By John Krull

INDIANAPOLIS – The massive turnouts at the March for Our Lives demonstrate at least two things.

The first is that the demand for action on America’s out-of-control gun violence problem is real, lasting and widespread. The elected officials who ignore it do so at their peril.

The second reality is related and just as important.

If the United States ever does embrace draconian gun laws — and it would be unfortunate if we did — gun owners in this country will look back at the many, many, many opportunities to craft sensible restrictions they threw away because they let zealots such as Wayne LaPierre and Jim Lucas be their voices.

LaPierre is the leader of the National Rifle Association. Lucas is a Republican state representative from Seymour who seems to spend more time focusing on and tending to the NRA’s agenda than on any need or concern from his district.

(Somehow, I doubt that the biggest problem confronting the good people of Seymour is that they just can’t get their hands on enough guns.)

LaPierre says anyone who doesn’t want mentally ill people to have access to firearms — particularly military weapons — hates America and freedom.

Lucas says people who disagree with his radical notions of gun rights — he’s said the Second Amendment should allow private citizens to own nuclear weapons — are evil.

The views of LaPierre and Lucas have dominated public policy discussions for years. We live now in their America, based on their repeated arguments and assurances that the more guns we have the safer we will be.

Mountains of evidence demonstrate that this isn’t true and hasn’t been for quite some time, and, polls reveal, most Americans understand that.

Why, then, have LaPierre’s and Lucas’s stances prevailed — in defiance of both fact and public opinion?

Ramon Ramirez wears a sign on his face while attending a rally before a march against gun violence in San Francisco, Calif., on Saturday, March 24, 2018. (AP Photo/Josh Edelson)
Ramon Ramirez wears a sign on his face while attending a rally before a march against gun violence in San Francisco, Calif., on Saturday, March 24, 2018. (AP Photo/Josh Edelson)

Because of a curious phenomenon in political life.

Even though surveys for several decades have shown widespread support for, say, universal background checks, that support hasn’t coalesced into action.

The supporters for sensible restrictions on gun access may have had more numbers on their side, but the gun devotees had more enthusiasm. The NRA crowd could be counted on to lobby lawmakers and show up at the polls when their wishes were ignored.

Supporters of sensible gun laws didn’t do those things.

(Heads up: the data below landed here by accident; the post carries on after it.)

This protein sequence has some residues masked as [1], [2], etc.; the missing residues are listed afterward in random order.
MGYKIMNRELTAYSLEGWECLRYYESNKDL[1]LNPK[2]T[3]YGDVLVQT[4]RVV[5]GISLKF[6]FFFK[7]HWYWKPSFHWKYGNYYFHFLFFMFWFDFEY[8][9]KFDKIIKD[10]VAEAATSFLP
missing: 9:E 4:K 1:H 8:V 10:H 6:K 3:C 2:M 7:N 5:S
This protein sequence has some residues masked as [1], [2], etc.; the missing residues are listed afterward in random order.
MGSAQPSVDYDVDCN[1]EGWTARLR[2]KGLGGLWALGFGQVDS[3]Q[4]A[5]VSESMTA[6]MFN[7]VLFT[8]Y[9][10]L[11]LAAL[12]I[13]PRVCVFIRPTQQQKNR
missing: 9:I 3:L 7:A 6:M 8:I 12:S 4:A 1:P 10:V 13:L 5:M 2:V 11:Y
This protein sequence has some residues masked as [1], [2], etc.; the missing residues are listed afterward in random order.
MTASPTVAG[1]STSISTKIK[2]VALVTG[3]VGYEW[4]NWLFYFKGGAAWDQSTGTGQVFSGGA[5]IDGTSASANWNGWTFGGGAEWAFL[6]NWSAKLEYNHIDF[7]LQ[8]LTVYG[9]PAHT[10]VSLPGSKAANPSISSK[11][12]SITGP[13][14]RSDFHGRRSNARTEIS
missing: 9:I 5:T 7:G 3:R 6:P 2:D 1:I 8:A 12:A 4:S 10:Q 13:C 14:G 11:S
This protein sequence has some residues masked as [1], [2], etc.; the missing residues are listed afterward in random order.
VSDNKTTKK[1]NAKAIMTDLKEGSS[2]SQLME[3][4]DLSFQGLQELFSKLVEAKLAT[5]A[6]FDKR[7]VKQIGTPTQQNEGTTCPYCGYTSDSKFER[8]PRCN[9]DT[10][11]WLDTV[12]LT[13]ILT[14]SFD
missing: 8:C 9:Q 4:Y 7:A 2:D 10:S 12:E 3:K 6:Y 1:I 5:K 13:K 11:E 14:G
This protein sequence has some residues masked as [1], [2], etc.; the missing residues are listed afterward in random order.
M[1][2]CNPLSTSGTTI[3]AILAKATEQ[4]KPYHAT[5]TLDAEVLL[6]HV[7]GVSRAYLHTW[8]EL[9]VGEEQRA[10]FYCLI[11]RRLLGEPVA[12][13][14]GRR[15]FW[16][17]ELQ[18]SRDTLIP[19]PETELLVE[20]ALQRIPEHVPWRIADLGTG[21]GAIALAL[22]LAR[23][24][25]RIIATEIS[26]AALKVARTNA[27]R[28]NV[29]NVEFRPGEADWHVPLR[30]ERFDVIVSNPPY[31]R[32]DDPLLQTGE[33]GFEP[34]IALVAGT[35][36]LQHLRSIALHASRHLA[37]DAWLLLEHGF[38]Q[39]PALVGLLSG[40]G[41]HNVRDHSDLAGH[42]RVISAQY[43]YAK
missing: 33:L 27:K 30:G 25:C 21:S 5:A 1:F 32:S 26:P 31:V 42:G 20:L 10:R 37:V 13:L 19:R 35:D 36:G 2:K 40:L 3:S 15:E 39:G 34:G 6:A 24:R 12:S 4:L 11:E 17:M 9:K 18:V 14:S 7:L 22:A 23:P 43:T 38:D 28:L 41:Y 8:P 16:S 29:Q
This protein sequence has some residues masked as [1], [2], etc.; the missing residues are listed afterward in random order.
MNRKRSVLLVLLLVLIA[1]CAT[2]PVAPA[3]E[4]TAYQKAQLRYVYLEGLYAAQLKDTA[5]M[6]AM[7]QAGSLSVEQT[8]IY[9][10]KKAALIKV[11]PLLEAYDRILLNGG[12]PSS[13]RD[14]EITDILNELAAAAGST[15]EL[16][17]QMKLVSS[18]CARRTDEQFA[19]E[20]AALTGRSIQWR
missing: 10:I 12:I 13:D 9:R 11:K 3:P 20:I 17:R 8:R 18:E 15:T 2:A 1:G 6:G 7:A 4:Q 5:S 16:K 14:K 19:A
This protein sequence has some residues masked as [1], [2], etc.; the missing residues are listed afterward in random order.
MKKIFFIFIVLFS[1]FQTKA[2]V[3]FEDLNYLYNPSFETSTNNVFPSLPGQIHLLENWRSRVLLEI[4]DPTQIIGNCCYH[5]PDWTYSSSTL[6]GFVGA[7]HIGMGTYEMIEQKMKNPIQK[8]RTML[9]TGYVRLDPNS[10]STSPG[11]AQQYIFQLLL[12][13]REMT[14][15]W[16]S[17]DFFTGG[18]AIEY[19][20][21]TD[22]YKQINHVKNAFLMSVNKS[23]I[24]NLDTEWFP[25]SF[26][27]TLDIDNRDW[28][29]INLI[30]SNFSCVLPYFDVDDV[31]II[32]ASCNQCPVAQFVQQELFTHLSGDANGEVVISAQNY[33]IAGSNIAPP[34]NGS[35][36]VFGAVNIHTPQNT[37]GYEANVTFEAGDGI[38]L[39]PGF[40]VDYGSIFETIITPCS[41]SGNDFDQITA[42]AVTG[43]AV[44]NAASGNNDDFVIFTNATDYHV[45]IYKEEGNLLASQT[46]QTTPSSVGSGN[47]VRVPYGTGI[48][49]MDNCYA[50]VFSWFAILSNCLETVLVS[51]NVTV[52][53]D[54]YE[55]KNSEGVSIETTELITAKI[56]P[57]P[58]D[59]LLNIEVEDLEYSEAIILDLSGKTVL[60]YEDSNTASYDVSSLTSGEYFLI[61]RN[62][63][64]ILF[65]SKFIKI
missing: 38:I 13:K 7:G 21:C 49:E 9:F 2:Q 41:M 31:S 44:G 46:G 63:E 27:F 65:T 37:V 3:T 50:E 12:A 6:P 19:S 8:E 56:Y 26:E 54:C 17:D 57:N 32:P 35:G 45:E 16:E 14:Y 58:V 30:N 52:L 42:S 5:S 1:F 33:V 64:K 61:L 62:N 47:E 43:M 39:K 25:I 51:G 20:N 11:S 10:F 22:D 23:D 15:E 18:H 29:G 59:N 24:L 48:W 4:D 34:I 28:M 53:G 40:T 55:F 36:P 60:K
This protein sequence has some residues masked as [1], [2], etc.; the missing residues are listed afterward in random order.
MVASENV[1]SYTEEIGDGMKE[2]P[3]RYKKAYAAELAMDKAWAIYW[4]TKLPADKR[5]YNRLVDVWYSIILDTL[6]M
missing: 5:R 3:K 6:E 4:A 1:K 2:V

Until now.

This enthusiasm gap allowed the gun lobby to exert influence disproportionate to its numbers.

But that enthusiasm gap is closing.

In fact, it may have closed already.

The cliché is that the school slaughter in Parkland, Florida, created a tipping point and that the voices of young people across the land are reshaping this national debate.

There is truth to that.

Students across America have given effective voice to a truth obvious to everyone but the LaPierres and Lucases – that children shouldn’t have to fear being shot where they sit while studying English.

But changes this sweeping are complex.

An accumulation of factors prompted America’s new fury about guns. The pressure to deal with this national problem, this national tragedy, built over time.

I’ve written about the need to have an honest discussion about America’s gun problem for several years. My position has been simple: Let’s put everything on the table, anything that would help.

  • Violent video games.
  • Increased school and building security.
  • More treatment for mental illness.
  • And guns.

Inevitably, any mention that guns should be part of a discussion about gun-related violence elicits howls of protest from Lucas and other members of the rabid NRA amen crowd.

But there’s an increasing undertow of communication from others.

“I’m an NRA member, but these guys don’t speak for me,” one such email said.

“I’m a gun owner, and I shake my head over the things Jim Lucas says. He just doesn’t get it,” another said.

Many others echo that refrain.

Those guys now stand with the kids in the streets, not the LaPierres and Lucases who block the doorway to solving a pressing public problem.

The horror of the shootings helped move moderate gun owners over. So did the students marching and protesting.

But, even more, they were persuaded by the sheer unreasonableness of LaPierre and Lucas, the arrogant unwillingness to consider any suggestion or concern about guns, however rational or well-meant.

In radicalizing their supporters, they also radicalized the opposition.

And in greater numbers.

John Krull is director of Franklin College’s Pulliam School of Journalism, host of “No Limits” WFYI 90.1 and publisher of, a news website powered by Franklin College journalism students. Send comments to